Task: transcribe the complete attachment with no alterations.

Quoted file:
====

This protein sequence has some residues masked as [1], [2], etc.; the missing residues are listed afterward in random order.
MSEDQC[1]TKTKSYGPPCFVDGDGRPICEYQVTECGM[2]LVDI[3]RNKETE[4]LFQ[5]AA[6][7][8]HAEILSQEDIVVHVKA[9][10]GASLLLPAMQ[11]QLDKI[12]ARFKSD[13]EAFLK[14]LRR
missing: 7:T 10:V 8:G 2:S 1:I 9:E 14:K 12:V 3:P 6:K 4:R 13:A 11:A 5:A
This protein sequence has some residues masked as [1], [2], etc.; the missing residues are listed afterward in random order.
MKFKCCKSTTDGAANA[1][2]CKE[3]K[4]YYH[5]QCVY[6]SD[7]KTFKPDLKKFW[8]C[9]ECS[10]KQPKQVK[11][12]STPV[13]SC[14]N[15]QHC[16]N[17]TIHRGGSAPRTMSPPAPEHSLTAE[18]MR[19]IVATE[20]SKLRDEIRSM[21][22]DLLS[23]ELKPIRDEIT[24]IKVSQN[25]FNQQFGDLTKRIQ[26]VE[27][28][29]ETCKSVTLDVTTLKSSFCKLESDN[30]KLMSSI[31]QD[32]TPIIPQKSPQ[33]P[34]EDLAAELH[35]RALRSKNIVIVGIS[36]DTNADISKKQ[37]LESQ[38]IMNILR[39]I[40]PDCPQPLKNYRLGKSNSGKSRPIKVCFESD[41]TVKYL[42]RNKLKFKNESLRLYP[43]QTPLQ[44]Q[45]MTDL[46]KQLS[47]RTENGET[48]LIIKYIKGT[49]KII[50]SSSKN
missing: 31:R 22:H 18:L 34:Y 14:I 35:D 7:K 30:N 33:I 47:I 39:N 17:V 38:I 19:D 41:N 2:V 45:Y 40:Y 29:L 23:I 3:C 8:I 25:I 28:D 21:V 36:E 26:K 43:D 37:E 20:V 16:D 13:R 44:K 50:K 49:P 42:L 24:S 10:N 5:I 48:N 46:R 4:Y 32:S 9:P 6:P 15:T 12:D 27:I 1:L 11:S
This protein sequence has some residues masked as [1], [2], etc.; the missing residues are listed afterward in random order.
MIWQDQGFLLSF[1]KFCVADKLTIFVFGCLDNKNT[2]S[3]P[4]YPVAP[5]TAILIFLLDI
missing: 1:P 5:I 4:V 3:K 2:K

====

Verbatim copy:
This protein sequence has some residues masked as [1], [2], etc.; the missing residues are listed afterward in random order.
MSEDQC[1]TKTKSYGPPCFVDGDGRPICEYQVTECGM[2]LVDI[3]RNKETE[4]LFQ[5]AA[6][7][8]HAEILSQEDIVVHVKA[9][10]GASLLLPAMQ[11]QLDKI[12]ARFKSD[13]EAFLK[14]LRR
missing: 7:T 10:V 8:G 2:S 1:I 9:E 14:K 12:V 3:P 6:K 4:R 13:A 11:A 5:A
This protein sequence has some residues masked as [1], [2], etc.; the missing residues are listed afterward in random order.
MKFKCCKSTTDGAANA[1][2]CKE[3]K[4]YYH[5]QCVY[6]SD[7]KTFKPDLKKFW[8]C[9]ECS[10]KQPKQVK[11][12]STPV[13]SC[14]N[15]QHC[16]N[17]TIHRGGSAPRTMSPPAPEHSLTAE[18]MR[19]IVATE[20]SKLRDEIRSM[21][22]DLLS[23]ELKPIRDEIT[24]IKVSQN[25]FNQQFGDLTKRIQ[26]VE[27][28][29]ETCKSVTLDVTTLKSSFCKLESDN[30]KLMSSI[31]QD[32]TPIIPQKSPQ[33]P[34]EDLAAELH[35]RALRSKNIVIVGIS[36]DTNADISKKQ[37]LESQ[38]IMNILR[39]I[40]PDCPQPLKNYRLGKSNSGKSRPIKVCFESD[41]TVKYL[42]RNKLKFKNESLRLYP[43]QTPLQ[44]Q[45]MTDL[46]KQLS[47]RTENGET[48]LIIKYIKGT[49]KII[50]SSSKN
missing: 31:R 22:H 18:L 34:Y 14:I 35:D 7:K 30:N 33:I 47:I 39:N 17:V 38:I 19:D 41:N 2:V 45:Y 40:Y 29:L 23:I 3:C 8:I 25:I 28:D 21:V 36:E 26:K 43:D 37:E 20:V 16:D 13:R 44:K 50:K 49:P 42:L 24:S 10:N 5:I 48:N 46:R 4:Y 32:S 9:P 6:P 15:T 12:D 27:I 1:L 11:S
This protein sequence has some residues masked as [1], [2], etc.; the missing residues are listed afterward in random order.
MIWQDQGFLLSF[1]KFCVADKLTIFVFGCLDNKNT[2]S[3]P[4]YPVAP[5]TAILIFLLDI
missing: 1:P 5:I 4:V 3:K 2:K